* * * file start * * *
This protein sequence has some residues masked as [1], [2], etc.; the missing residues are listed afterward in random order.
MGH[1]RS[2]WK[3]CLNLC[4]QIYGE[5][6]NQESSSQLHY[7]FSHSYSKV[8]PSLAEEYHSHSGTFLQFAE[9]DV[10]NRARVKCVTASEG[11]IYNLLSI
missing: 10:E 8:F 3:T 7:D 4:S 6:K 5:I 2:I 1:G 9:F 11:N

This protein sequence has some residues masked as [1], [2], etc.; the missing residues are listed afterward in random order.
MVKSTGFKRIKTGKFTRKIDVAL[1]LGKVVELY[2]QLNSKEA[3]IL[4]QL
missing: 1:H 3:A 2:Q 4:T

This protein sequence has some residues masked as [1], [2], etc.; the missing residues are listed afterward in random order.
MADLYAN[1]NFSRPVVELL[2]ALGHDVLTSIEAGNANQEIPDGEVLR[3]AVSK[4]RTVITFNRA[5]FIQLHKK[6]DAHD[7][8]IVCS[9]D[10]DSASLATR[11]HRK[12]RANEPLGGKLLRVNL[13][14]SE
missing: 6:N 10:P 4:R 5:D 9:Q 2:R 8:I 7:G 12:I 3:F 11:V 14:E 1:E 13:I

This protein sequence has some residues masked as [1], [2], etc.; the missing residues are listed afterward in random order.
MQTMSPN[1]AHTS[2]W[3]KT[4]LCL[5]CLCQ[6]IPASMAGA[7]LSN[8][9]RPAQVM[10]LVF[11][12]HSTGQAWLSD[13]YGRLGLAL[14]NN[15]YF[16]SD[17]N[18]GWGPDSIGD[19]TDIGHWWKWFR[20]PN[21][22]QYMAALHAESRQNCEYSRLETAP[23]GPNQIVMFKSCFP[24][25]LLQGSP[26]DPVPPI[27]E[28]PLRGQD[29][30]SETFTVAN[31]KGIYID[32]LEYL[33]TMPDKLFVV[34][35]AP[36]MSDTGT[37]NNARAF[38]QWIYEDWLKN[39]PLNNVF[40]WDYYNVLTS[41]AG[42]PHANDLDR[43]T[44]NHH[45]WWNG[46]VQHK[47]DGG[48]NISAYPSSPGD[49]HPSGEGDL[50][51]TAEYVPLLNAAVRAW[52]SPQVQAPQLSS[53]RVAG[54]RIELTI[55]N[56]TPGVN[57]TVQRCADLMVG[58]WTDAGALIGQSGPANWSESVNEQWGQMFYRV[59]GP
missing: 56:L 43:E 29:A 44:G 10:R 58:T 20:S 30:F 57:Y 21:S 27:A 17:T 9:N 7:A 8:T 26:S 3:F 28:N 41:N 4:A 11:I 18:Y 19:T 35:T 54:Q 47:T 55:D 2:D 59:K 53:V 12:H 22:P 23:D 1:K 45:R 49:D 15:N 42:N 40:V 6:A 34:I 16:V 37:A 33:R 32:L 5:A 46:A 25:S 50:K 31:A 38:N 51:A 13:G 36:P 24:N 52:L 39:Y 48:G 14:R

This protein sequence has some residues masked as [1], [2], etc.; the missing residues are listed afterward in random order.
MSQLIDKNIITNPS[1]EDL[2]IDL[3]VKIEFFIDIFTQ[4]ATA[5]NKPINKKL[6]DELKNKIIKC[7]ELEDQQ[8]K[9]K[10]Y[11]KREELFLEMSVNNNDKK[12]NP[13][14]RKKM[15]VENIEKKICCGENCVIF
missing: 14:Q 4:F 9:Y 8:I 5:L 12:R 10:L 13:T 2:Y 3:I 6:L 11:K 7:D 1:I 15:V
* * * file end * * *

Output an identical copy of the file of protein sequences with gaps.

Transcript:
This protein sequence has some residues masked as [1], [2], etc.; the missing residues are listed afterward in random order.
MGH[1]RS[2]WK[3]CLNLC[4]QIYGE[5][6]NQESSSQLHY[7]FSHSYSKV[8]PSLAEEYHSHSGTFLQFAE[9]DV[10]NRARVKCVTASEG[11]IYNLLSI
missing: 10:E 8:F 3:T 7:D 4:S 6:K 5:I 2:I 1:G 9:F 11:N

This protein sequence has some residues masked as [1], [2], etc.; the missing residues are listed afterward in random order.
MVKSTGFKRIKTGKFTRKIDVAL[1]LGKVVELY[2]QLNSKEA[3]IL[4]QL
missing: 1:H 3:A 2:Q 4:T

This protein sequence has some residues masked as [1], [2], etc.; the missing residues are listed afterward in random order.
MADLYAN[1]NFSRPVVELL[2]ALGHDVLTSIEAGNANQEIPDGEVLR[3]AVSK[4]RTVITFNRA[5]FIQLHKK[6]DAHD[7][8]IVCS[9]D[10]DSASLATR[11]HRK[12]RANEPLGGKLLRVNL[13][14]SE
missing: 6:N 10:P 4:R 5:D 9:Q 2:R 8:I 7:G 12:I 3:F 11:V 14:E 1:E 13:I

This protein sequence has some residues masked as [1], [2], etc.; the missing residues are listed afterward in random order.
MQTMSPN[1]AHTS[2]W[3]KT[4]LCL[5]CLCQ[6]IPASMAGA[7]LSN[8][9]RPAQVM[10]LVF[11][12]HSTGQAWLSD[13]YGRLGLAL[14]NN[15]YF[16]SD[17]N[18]GWGPDSIGD[19]TDIGHWWKWFR[20]PN[21][22]QYMAALHAESRQNCEYSRLETAP[23]GPNQIVMFKSCFP[24][25]LLQGSP[26]DPVPPI[27]E[28]PLRGQD[29][30]SETFTVAN[31]KGIYID[32]LEYL[33]TMPDKLFVV[34][35]AP[36]MSDTGT[37]NNARAF[38]QWIYEDWLKN[39]PLNNVF[40]WDYYNVLTS[41]AG[42]PHANDLDR[43]T[44]NHH[45]WWNG[46]VQHK[47]DGG[48]NISAYPSSPGD[49]HPSGEGDL[50][51]TAEYVPLLNAAVRAW[52]SPQVQAPQLSS[53]RVAG[54]RIELTI[55]N[56]TPGVN[57]TVQRCADLMVG[58]WTDAGALIGQSGPANWSESVNEQWGQMFYRV[59]GP
missing: 56:L 43:E 29:A 44:G 10:R 58:T 20:S 30:F 57:Y 21:S 27:A 17:T 9:N 7:A 8:T 26:S 3:F 28:N 41:N 4:A 11:I 18:Y 19:T 35:T 54:Q 47:T 55:D 2:D 59:K 53:V 12:H 22:P 23:D 1:K 45:R 49:D 15:N 42:N 40:V 6:A 34:I 16:V 37:A 33:R 32:L 5:A 46:A 25:S 50:K 31:A 38:N 51:A 13:G 36:P 24:N 52:L 39:Y 48:G 14:R

This protein sequence has some residues masked as [1], [2], etc.; the missing residues are listed afterward in random order.
MSQLIDKNIITNPS[1]EDL[2]IDL[3]VKIEFFIDIFTQ[4]ATA[5]NKPINKKL[6]DELKNKIIKC[7]ELEDQQ[8]K[9]K[10]Y[11]KREELFLEMSVNNNDKK[12]NP[13][14]RKKM[15]VENIEKKICCGENCVIF
missing: 14:Q 4:F 9:Y 8:I 5:L 12:R 10:L 13:T 2:Y 3:I 6:L 11:K 7:D 1:I 15:V